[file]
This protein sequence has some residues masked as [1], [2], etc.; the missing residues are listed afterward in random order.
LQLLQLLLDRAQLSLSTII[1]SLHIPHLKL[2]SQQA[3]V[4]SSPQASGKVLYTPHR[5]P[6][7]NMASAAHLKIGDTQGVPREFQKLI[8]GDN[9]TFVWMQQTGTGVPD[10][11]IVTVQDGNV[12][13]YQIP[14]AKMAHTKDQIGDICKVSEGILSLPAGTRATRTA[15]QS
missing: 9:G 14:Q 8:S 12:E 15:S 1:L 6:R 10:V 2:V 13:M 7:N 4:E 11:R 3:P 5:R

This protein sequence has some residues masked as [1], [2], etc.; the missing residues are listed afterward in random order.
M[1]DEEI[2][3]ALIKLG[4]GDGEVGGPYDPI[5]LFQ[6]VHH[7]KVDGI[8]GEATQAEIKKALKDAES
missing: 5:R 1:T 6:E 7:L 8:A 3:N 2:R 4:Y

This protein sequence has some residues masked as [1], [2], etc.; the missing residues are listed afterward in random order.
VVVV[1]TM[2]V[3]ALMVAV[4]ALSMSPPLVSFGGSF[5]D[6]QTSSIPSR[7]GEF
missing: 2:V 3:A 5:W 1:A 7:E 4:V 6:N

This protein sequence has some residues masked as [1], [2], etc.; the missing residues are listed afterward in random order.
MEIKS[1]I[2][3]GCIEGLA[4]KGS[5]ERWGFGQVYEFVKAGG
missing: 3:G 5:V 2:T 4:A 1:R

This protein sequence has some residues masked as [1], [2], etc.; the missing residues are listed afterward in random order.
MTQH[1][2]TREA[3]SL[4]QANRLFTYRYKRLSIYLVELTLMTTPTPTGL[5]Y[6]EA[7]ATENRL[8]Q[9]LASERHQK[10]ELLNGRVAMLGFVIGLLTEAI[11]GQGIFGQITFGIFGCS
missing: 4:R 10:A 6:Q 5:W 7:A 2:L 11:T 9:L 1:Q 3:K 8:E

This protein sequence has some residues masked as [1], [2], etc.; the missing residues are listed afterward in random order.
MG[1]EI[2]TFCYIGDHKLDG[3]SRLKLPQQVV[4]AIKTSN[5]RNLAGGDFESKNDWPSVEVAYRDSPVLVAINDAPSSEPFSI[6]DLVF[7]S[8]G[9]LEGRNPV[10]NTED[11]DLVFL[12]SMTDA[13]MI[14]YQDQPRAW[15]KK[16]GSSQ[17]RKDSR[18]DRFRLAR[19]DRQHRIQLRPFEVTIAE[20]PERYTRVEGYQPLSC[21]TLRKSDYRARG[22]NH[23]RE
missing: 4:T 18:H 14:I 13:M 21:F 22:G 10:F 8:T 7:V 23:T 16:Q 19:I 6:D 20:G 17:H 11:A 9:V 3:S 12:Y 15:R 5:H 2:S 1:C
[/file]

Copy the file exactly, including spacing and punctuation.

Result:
This protein sequence has some residues masked as [1], [2], etc.; the missing residues are listed afterward in random order.
LQLLQLLLDRAQLSLSTII[1]SLHIPHLKL[2]SQQA[3]V[4]SSPQASGKVLYTPHR[5]P[6][7]NMASAAHLKIGDTQGVPREFQKLI[8]GDN[9]TFVWMQQTGTGVPD[10][11]IVTVQDGNV[12][13]YQIP[14]AKMAHTKDQIGDICKVSEGILSLPAGTRATRTA[15]QS
missing: 9:G 14:Q 8:S 12:E 15:S 1:L 6:R 10:V 2:V 13:M 7:N 4:E 11:R 3:P 5:R

This protein sequence has some residues masked as [1], [2], etc.; the missing residues are listed afterward in random order.
M[1]DEEI[2][3]ALIKLG[4]GDGEVGGPYDPI[5]LFQ[6]VHH[7]KVDGI[8]GEATQAEIKKALKDAES
missing: 5:R 1:T 6:E 7:L 8:A 3:N 2:R 4:Y

This protein sequence has some residues masked as [1], [2], etc.; the missing residues are listed afterward in random order.
VVVV[1]TM[2]V[3]ALMVAV[4]ALSMSPPLVSFGGSF[5]D[6]QTSSIPSR[7]GEF
missing: 2:V 3:A 5:W 1:A 7:E 4:V 6:N

This protein sequence has some residues masked as [1], [2], etc.; the missing residues are listed afterward in random order.
MEIKS[1]I[2][3]GCIEGLA[4]KGS[5]ERWGFGQVYEFVKAGG
missing: 3:G 5:V 2:T 4:A 1:R

This protein sequence has some residues masked as [1], [2], etc.; the missing residues are listed afterward in random order.
MTQH[1][2]TREA[3]SL[4]QANRLFTYRYKRLSIYLVELTLMTTPTPTGL[5]Y[6]EA[7]ATENRL[8]Q[9]LASERHQK[10]ELLNGRVAMLGFVIGLLTEAI[11]GQGIFGQITFGIFGCS
missing: 4:R 10:A 6:Q 5:W 7:A 2:L 11:T 9:L 1:Q 3:K 8:E

This protein sequence has some residues masked as [1], [2], etc.; the missing residues are listed afterward in random order.
MG[1]EI[2]TFCYIGDHKLDG[3]SRLKLPQQVV[4]AIKTSN[5]RNLAGGDFESKNDWPSVEVAYRDSPVLVAINDAPSSEPFSI[6]DLVF[7]S[8]G[9]LEGRNPV[10]NTED[11]DLVFL[12]SMTDA[13]MI[14]YQDQPRAW[15]KK[16]GSSQ[17]RKDSR[18]DRFRLAR[19]DRQHRIQLRPFEVTIAE[20]PERYTRVEGYQPLSC[21]TLRKSDYRARG[22]NH[23]RE
missing: 4:T 18:H 14:I 13:M 21:F 22:G 10:F 8:T 7:V 23:T 16:Q 19:I 6:D 20:G 17:H 11:A 9:V 3:S 12:Y 15:R 5:H 2:S 1:C